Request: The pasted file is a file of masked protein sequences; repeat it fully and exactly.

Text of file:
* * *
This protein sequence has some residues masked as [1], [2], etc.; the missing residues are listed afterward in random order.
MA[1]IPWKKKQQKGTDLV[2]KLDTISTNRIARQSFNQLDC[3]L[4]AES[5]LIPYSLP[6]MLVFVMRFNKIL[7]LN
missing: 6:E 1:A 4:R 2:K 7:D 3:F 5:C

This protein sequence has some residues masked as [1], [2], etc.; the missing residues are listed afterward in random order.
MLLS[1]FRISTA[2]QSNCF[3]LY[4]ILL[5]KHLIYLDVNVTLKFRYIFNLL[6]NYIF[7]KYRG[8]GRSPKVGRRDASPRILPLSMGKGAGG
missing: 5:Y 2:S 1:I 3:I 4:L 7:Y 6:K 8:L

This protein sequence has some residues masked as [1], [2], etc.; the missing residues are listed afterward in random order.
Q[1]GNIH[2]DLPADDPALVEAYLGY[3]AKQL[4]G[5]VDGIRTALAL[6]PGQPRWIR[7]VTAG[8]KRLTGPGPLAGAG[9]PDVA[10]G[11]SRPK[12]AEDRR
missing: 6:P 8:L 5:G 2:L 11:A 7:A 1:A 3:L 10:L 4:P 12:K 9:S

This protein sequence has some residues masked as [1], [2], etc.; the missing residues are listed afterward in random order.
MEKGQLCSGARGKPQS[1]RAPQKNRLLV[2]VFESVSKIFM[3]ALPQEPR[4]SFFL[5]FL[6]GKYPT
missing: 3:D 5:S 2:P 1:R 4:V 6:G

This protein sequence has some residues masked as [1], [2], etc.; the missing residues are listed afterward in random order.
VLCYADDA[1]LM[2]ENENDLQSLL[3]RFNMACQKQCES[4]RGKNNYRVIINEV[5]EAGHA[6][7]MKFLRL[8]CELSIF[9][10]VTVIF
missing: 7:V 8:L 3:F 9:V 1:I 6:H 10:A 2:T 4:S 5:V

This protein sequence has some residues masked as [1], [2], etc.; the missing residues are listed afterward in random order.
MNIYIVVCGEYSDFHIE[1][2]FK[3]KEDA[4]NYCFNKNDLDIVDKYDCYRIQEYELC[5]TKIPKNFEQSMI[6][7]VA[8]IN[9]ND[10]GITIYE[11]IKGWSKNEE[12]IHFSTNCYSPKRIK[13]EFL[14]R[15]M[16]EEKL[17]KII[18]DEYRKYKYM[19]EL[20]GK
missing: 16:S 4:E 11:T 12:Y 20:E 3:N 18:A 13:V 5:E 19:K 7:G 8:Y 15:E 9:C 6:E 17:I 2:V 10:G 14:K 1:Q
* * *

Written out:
This protein sequence has some residues masked as [1], [2], etc.; the missing residues are listed afterward in random order.
MA[1]IPWKKKQQKGTDLV[2]KLDTISTNRIARQSFNQLDC[3]L[4]AES[5]LIPYSLP[6]MLVFVMRFNKIL[7]LN
missing: 6:E 1:A 4:R 2:K 7:D 3:F 5:C

This protein sequence has some residues masked as [1], [2], etc.; the missing residues are listed afterward in random order.
MLLS[1]FRISTA[2]QSNCF[3]LY[4]ILL[5]KHLIYLDVNVTLKFRYIFNLL[6]NYIF[7]KYRG[8]GRSPKVGRRDASPRILPLSMGKGAGG
missing: 5:Y 2:S 1:I 3:I 4:L 7:Y 6:K 8:L

This protein sequence has some residues masked as [1], [2], etc.; the missing residues are listed afterward in random order.
Q[1]GNIH[2]DLPADDPALVEAYLGY[3]AKQL[4]G[5]VDGIRTALAL[6]PGQPRWIR[7]VTAG[8]KRLTGPGPLAGAG[9]PDVA[10]G[11]SRPK[12]AEDRR
missing: 6:P 8:L 5:G 2:L 11:A 7:A 1:A 3:L 10:L 4:P 12:K 9:S

This protein sequence has some residues masked as [1], [2], etc.; the missing residues are listed afterward in random order.
MEKGQLCSGARGKPQS[1]RAPQKNRLLV[2]VFESVSKIFM[3]ALPQEPR[4]SFFL[5]FL[6]GKYPT
missing: 3:D 5:S 2:P 1:R 4:V 6:G

This protein sequence has some residues masked as [1], [2], etc.; the missing residues are listed afterward in random order.
VLCYADDA[1]LM[2]ENENDLQSLL[3]RFNMACQKQCES[4]RGKNNYRVIINEV[5]EAGHA[6][7]MKFLRL[8]CELSIF[9][10]VTVIF
missing: 7:V 8:L 3:F 9:V 1:I 6:H 10:A 2:T 4:S 5:V

This protein sequence has some residues masked as [1], [2], etc.; the missing residues are listed afterward in random order.
MNIYIVVCGEYSDFHIE[1][2]FK[3]KEDA[4]NYCFNKNDLDIVDKYDCYRIQEYELC[5]TKIPKNFEQSMI[6][7]VA[8]IN[9]ND[10]GITIYE[11]IKGWSKNEE[12]IHFSTNCYSPKRIK[13]EFL[14]R[15]M[16]EEKL[17]KII[18]DEYRKYKYM[19]EL[20]GK
missing: 16:S 4:E 11:T 12:Y 20:E 3:N 18:A 13:V 5:E 19:K 7:G 8:Y 15:E 9:C 6:E 17:I 2:V 10:G 14:K 1:Q